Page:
The Broken Lizard comedy troupe has had an on-again-off-again love affair with fans and critics alike. They broke into the mainstream with their uproariously funny Super Troopers in 2001, followed by the disappointing Club Dread in 2004. And in order to get their recent hilarious offering, Beerfest, made, they had to pay penance with 2005’s mostly horrible Dukes of Hazzard. But luckily, they made us fall back in love with them with the new flick, and it’s a true return to form for them.
In Beerfest, brothers Jan and Todd Wolfhouse (BL’s Paul Sotor and Erik Stolhanske) travel from their home in Colorado to Munich to honor their dead father’s burial wishes. There, they stumble upon a long standing sub-celebration of Oktoberfest known as Beerfest. Automatically dismissed as they belong the illegitimate bloodline of the family who sponsors the Beerfest, and because they are American, Jan and Todd decide to come back the next year, after putting together the ultimate beer drinking team. They ask college buddies Landfill, Barry and Fink (Kevin Heffernan, Jay Chandrasekhar, who also directs and Steve Lemme) to round out the team and endure 12 grueling months of beer drinking training.
What really made both Beerfest and Super Troopers work is the fraternal aspect of the comedy. No one person is a comedic island, all relying on the other four for support. That team effort has become lost as comic’s star status and egos have inflated. While the films of Steve Carell and Will Ferrell are funny, they are more about the star, with the supporting players doing just that, supporting. You rarely see a team effort in a comedy.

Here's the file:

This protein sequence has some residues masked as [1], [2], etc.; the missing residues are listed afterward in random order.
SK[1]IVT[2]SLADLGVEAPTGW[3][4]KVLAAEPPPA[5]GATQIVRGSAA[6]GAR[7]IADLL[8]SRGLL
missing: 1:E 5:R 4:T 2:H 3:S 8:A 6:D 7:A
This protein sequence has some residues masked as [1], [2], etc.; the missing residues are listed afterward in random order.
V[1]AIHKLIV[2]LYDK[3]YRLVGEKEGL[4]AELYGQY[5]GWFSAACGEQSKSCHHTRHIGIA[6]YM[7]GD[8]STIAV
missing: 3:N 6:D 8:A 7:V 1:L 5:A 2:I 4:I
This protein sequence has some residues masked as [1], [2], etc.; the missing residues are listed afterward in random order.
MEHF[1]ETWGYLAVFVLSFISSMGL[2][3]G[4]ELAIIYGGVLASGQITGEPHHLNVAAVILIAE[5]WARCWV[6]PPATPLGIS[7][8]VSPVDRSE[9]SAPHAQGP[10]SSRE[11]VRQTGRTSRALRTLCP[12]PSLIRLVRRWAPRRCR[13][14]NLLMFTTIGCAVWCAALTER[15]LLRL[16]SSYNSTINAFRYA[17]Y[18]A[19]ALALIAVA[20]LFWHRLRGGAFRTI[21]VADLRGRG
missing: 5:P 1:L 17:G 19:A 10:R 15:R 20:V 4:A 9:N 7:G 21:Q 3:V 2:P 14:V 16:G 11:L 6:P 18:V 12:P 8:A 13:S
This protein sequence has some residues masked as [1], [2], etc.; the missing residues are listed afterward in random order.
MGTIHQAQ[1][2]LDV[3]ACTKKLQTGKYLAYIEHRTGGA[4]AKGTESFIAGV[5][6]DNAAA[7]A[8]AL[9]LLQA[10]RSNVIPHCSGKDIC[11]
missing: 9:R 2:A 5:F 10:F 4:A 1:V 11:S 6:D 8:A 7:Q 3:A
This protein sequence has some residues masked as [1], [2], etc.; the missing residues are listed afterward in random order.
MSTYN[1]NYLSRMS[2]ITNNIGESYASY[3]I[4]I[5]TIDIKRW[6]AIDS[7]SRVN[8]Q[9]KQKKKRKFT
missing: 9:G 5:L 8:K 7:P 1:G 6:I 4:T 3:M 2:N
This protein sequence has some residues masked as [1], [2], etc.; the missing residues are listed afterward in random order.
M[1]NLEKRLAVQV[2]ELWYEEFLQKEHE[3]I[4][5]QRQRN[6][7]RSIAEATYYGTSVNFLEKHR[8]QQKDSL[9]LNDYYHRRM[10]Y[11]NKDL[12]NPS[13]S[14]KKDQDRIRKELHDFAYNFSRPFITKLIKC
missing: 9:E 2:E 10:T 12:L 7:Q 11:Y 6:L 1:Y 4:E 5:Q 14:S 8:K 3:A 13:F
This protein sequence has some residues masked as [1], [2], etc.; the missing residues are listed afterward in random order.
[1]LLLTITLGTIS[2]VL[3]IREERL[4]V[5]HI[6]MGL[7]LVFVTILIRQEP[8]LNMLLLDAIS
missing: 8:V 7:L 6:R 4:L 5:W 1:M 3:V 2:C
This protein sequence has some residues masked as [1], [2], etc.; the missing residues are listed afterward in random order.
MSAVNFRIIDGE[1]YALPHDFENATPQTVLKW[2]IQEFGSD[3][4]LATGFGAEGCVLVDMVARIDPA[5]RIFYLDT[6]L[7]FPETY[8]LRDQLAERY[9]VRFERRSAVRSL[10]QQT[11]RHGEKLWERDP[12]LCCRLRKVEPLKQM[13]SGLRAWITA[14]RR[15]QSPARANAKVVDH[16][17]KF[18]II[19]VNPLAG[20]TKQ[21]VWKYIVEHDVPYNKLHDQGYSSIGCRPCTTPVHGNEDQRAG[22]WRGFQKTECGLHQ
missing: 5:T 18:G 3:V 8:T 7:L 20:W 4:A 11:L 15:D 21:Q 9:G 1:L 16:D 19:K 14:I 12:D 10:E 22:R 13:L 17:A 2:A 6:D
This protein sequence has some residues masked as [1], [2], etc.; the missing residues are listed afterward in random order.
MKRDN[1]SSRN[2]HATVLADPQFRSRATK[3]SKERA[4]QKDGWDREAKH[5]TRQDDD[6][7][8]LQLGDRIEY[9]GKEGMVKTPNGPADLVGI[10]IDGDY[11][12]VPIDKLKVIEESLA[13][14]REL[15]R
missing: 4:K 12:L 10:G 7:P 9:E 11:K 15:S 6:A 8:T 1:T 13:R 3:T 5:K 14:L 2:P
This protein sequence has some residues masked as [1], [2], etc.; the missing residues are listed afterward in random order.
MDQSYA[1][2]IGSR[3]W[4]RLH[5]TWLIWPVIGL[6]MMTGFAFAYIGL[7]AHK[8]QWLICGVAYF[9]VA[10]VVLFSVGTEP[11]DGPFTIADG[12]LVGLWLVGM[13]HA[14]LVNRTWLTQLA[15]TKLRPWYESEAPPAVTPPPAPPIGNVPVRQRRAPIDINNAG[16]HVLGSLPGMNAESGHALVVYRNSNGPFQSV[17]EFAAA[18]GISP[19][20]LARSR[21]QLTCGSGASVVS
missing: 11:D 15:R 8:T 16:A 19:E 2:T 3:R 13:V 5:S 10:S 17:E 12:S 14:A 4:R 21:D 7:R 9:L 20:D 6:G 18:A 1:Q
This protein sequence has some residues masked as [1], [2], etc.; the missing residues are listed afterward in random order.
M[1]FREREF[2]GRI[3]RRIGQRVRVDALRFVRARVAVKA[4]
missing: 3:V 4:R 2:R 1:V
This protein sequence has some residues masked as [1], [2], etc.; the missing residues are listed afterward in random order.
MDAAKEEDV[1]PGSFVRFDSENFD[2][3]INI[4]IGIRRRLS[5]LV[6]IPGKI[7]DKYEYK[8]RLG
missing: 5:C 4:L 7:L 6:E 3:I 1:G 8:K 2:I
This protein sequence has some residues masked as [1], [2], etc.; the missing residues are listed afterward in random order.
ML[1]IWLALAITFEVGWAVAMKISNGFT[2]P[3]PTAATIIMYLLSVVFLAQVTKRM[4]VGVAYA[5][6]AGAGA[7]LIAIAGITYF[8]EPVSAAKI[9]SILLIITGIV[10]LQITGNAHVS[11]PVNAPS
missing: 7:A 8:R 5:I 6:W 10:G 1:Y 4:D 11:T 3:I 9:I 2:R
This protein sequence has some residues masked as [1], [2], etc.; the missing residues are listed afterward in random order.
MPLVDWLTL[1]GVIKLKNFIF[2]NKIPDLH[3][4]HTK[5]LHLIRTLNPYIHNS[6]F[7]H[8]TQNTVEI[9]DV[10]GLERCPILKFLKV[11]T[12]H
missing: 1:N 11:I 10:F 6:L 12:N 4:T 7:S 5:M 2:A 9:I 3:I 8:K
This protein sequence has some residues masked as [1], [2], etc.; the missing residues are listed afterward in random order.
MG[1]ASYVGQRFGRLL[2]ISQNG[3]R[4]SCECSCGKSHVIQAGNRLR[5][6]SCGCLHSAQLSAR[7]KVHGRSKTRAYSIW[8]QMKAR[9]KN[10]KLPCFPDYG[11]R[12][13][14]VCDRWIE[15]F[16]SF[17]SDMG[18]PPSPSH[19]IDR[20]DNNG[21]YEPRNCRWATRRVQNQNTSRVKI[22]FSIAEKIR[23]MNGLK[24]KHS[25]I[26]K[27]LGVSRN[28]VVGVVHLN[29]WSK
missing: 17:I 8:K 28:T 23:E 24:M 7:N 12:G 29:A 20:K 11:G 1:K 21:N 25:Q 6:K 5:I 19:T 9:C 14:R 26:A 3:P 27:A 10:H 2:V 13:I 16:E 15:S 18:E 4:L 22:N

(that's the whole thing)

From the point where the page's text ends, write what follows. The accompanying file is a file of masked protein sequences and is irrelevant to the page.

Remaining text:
It’s a sophomoric film that plays to our childish humor, and never tries to go high-brow. And the attraction of these types of films is the hands down fun and enjoyment of it, without needing to think too much about the jokes.
While funny and mostly original, I did walk away with a feeling like I had seen it before. It fell into the mold of the great party flicks that came before it. Like Animal House and Bachelor Party before it, it’s raunchy and loud and bawdy. It’s entertaining, I’ll give it that. But it’s just derivative.
All the earmarks of a comedy were there. The timing of the actors was obvious, but the poor editing job did it’s best to hide that. Lucky for us, it failed. And quite frankly, who likes CG beer? Not I. If you can’t drink it, what’s the point? But when the jokes are so funny you’re rolling in the seat, you’ll hardly notice the technical flaws.
It’s good to see the raunchy comedy making a comeback. This along with Clerks II and Jackass 2 make the theatre a good place for guys to go and hang out. The comedy flick world is littered with cheesy rom-com’s for the girls and tamer fair for teens and younger. The beer and fart jokes almost went the way of the Betamax and 8-track, and were replaced by the neurotic and inexplicably relationship challenged Jennifer Aniston.